The Bible looks at healing always from the point of view of faith. Actually, faith is seen as the foundation for healing: “Your faith has healed you.”
PUBLISHED ONAug 2021
Pressed by a crowd who wished to have signs to believe in, Jesus said “this generation wants signs, yet only the sign of Jonah will be given to them” (Mt 16: 4). As Jonah spent three days inside the great fish, so Jesus will remain three days on earth. The evidence of Jesus’ claims is in the experience of the Cross and Resurrection. The crowds listening to Jesus could not understand what He meant. They expected an inexplicable sign that God was with Jesus. This ‘miracle’ mentality was common in Jesus’ time. It is well-testified in the Hebrew Bible, and it is still present in many societies today.
Modern societies have access to medicine. Healing is seen as a scientific process involving medical practitioners, technology, and appropriate medicines. However, in ancient times the causes of illness were not known and local healers practised their trade in ways similar to magic. The ancient Hebrew word for doctor literally means healer. Biblical texts mention these healers only a few times with some disdain. Job compares his friends to “worthless physicians” (Job 13: 4), and in the second book of Chronicles (16: 12) it is implied that Asa made a mistake in turning to doctors. For the Hebrew Bible, the only true healer is God.
The ancient world had scant knowledge of anatomy or physiology. They believed that they thought with the heart and felt with the liver. There was no difference between medicine and religion. Illness was caused by a disturbance in relationship, be it between people, or between the person and God. To regain good health, intervention of the divine was needed. This was sought through the services of priests, exorcists or witchdoctors: those who had a connection with the spiritual world. The patient had to believe in the treatment for this to take effect. A good example comes from the book of the prophet Isaiah. The prophet treats King Hezekiah’s life-threatening illness by pressing figs on his sores (Is 38: 1–21). Yet, the Bible makes it clear that Hezekiah owed his recovery to God.
Magic, Healing And Faith
While magic was practised by ancient Israelites, the Bible has a negative understanding of these procedures. Magic rituals were seen as dangerous and fraudulent religious practices. They were suspicious at best. In Deuteronomy 18: 10–11 we read: “Let there not be found among you anyone who immolates his son or daughter in the fire, nor a fortune teller, soothsayer, charmer, diviner, or caster of spells, nor one who consults ghosts and spirits or seeks oracles from the dead.”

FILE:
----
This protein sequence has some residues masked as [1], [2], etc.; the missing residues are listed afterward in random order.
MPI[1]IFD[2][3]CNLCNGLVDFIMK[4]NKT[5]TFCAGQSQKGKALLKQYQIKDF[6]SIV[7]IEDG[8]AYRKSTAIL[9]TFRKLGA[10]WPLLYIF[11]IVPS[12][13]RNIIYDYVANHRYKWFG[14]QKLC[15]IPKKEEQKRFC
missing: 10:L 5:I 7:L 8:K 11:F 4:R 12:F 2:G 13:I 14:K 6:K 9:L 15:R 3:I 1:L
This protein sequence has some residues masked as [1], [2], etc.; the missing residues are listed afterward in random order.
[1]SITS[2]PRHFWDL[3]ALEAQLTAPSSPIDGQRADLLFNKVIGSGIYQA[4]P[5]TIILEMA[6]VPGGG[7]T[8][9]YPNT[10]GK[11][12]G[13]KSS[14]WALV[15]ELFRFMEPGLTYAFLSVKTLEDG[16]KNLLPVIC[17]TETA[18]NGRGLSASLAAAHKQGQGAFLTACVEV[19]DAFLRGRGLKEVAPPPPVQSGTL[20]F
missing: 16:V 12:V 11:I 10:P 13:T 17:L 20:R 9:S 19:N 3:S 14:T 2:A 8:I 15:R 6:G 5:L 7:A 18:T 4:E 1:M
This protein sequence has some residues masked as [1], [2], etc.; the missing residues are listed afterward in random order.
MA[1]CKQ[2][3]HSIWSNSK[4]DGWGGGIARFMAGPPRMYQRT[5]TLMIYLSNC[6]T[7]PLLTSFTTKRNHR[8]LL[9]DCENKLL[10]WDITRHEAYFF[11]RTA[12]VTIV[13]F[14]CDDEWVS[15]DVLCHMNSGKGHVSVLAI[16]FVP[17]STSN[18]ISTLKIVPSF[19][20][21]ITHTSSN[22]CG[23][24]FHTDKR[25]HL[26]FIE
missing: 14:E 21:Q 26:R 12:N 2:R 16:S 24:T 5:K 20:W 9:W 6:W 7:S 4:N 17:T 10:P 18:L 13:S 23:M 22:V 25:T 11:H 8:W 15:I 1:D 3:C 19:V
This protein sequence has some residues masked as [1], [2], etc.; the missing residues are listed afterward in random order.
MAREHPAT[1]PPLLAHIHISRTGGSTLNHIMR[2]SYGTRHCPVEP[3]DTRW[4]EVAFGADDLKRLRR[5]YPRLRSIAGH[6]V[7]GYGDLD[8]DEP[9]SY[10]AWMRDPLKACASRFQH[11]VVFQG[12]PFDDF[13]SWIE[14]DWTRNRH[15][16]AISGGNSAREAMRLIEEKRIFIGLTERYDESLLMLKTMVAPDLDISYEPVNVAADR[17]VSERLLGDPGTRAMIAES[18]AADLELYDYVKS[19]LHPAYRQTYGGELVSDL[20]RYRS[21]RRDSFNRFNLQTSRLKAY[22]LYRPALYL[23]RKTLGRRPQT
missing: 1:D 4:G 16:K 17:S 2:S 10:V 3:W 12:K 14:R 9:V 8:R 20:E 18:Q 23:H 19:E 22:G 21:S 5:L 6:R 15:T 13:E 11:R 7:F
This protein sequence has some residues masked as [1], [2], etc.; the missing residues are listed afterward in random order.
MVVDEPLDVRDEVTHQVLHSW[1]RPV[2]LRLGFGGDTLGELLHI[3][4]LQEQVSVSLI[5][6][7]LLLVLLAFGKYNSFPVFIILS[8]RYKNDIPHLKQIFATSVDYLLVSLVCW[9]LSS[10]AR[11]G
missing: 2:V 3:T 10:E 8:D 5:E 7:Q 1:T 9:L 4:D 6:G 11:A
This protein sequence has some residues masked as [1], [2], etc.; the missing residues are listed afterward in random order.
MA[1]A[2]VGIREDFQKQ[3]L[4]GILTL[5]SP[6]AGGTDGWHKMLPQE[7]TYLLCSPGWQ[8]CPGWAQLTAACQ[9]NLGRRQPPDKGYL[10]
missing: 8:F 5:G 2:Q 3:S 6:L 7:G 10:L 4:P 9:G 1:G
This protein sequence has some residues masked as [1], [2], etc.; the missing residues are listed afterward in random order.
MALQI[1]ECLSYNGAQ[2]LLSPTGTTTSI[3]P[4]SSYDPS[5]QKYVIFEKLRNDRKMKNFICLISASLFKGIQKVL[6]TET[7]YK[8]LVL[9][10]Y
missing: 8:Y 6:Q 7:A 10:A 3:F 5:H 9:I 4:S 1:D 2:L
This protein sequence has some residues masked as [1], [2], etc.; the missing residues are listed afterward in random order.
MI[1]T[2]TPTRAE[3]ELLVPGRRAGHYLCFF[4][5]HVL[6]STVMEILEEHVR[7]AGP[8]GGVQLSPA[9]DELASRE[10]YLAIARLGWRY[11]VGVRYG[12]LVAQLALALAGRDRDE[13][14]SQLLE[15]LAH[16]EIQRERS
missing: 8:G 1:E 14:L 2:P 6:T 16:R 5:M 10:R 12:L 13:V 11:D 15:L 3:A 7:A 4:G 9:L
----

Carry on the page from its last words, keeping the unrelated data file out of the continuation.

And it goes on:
In the book of Tobit (11: 11–15), we find the story of a miraculous healing of a blind man by blowing the gall of a fish into his eyes, following the recommendation of the angel Raphael (whose name means “God has healed”). At the time of Jesus, reality had not changed much. Popular forms of magic were ridiculed by the learned. However, other forms of religion—which we would see as magic—were regarded as proper religious behaviour or even as medicine. When Jesus attempts to heal the blind man in John 9: 6, He uses a mix of mud with spittle and anoints the man’s eyes. Is this magic, medicine, or healing? However you see it, it was common practice in Palestine at the time.
Healing In The New Testament
The Gospels report several instances of Jesus restoring good health to sick people. Other examples of healing are found in the Acts of the Apostles. These are referred to as freeing a person from demonic possession, physical impairment, and cleansing from impurity. It is important to note that there is no proper word for miracle in the New Testament. These actions are referred to as dunamis, great work; teras, portent; sēmeion, sign—phenomena that generate wonder and amazement.
Jesus targeted some of His healing activities on persons under the influence of unclean spirits. The Gospel of Mark (1: 21–28) starts with one such incident. Jesus was in Capernaum and, on a Shabbat, went to a synagogue to teach. People were amazed “for He taught them as one who has authority and not as the scribes.” The scribes were the official interpreters of the Word of God. Jesus’ teaching clashed with that of the scribes and impure spirits. An impure spirit is a way to describe a person possessed by ideologies that trap him and do not allow him to be free.